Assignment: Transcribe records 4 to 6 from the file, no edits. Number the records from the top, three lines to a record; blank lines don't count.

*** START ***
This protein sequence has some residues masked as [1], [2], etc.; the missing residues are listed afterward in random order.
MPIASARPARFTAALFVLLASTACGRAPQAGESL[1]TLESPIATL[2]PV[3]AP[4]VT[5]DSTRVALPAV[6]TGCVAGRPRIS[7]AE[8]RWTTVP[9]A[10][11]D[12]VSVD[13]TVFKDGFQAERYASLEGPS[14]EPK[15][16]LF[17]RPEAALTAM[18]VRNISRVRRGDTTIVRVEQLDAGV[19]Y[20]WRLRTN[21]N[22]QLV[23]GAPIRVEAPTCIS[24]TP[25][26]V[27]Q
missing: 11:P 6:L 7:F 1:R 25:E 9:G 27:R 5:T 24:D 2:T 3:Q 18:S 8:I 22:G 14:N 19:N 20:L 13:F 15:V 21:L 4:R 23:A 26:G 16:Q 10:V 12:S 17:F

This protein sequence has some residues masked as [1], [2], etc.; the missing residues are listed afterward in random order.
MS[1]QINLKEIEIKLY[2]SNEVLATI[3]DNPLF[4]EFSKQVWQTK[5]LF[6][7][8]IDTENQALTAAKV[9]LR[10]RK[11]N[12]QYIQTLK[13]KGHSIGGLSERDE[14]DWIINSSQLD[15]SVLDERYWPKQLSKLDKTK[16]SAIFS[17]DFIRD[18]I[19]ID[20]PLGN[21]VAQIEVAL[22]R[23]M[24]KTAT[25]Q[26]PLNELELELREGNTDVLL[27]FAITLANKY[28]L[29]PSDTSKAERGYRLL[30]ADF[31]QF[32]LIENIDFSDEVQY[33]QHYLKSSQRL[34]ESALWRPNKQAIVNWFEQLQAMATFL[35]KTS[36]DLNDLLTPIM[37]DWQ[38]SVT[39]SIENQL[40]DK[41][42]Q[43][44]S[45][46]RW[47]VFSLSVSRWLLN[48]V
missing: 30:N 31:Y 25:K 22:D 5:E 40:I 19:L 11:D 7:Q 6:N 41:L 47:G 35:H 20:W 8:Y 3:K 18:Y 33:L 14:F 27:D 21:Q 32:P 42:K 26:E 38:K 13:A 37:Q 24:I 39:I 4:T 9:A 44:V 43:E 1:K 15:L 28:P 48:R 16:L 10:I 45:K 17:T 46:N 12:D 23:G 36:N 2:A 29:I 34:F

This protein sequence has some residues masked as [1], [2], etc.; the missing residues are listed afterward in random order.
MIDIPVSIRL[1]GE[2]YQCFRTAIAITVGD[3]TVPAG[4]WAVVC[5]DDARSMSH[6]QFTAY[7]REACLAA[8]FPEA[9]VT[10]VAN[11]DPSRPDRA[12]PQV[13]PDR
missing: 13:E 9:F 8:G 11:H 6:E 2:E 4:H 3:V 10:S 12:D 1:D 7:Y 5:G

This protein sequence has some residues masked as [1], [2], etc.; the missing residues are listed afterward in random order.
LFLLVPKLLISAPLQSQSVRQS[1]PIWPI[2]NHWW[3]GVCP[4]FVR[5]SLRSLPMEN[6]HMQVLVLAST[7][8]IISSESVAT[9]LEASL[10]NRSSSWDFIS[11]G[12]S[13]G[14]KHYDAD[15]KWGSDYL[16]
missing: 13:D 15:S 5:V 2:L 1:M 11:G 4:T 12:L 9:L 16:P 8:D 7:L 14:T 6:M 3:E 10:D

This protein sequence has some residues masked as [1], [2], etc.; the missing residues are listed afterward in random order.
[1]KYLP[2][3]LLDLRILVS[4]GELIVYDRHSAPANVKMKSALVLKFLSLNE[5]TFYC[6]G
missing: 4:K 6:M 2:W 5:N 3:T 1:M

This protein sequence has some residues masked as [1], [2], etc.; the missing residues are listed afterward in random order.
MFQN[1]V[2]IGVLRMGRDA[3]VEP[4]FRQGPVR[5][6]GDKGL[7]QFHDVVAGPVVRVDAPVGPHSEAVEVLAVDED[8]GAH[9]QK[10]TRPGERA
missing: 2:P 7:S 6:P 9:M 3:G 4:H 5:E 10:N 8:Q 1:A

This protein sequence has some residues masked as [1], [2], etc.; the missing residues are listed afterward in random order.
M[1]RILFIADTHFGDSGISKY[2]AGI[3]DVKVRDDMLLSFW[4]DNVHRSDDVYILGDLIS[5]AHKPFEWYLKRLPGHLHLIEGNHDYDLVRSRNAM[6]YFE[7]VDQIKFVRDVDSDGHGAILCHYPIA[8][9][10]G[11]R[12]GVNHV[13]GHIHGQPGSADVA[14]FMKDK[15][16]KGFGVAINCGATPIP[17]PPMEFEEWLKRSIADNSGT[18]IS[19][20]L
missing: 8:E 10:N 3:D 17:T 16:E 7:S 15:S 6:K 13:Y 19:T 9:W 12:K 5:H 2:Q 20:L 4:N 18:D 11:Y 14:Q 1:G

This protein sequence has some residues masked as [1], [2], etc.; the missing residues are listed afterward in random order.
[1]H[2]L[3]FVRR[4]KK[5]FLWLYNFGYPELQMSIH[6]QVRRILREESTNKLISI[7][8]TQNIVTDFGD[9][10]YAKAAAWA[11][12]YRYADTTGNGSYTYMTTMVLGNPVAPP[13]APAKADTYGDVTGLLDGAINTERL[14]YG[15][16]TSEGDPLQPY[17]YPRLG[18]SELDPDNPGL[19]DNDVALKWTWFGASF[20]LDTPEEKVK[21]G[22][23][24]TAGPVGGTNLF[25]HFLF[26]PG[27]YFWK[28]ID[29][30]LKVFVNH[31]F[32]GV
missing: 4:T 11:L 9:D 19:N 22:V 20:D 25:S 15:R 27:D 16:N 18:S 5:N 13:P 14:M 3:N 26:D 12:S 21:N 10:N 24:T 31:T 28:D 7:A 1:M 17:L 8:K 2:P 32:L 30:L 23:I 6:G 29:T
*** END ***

This protein sequence has some residues masked as [1], [2], etc.; the missing residues are listed afterward in random order.
LFLLVPKLLISAPLQSQSVRQS[1]PIWPI[2]NHWW[3]GVCP[4]FVR[5]SLRSLPMEN[6]HMQVLVLAST[7][8]IISSESVAT[9]LEASL[10]NRSSSWDFIS[11]G[12]S[13]G[14]KHYDAD[15]KWGSDYL[16]
missing: 13:D 15:S 5:V 2:L 1:M 11:G 4:T 12:L 9:L 16:P 8:D 7:L 14:T 6:M 3:E 10:D

This protein sequence has some residues masked as [1], [2], etc.; the missing residues are listed afterward in random order.
[1]KYLP[2][3]LLDLRILVS[4]GELIVYDRHSAPANVKMKSALVLKFLSLNE[5]TFYC[6]G
missing: 4:K 6:M 2:W 5:N 3:T 1:M

This protein sequence has some residues masked as [1], [2], etc.; the missing residues are listed afterward in random order.
MFQN[1]V[2]IGVLRMGRDA[3]VEP[4]FRQGPVR[5][6]GDKGL[7]QFHDVVAGPVVRVDAPVGPHSEAVEVLAVDED[8]GAH[9]QK[10]TRPGERA
missing: 2:P 7:S 6:P 9:M 3:G 4:H 5:E 10:N 8:Q 1:A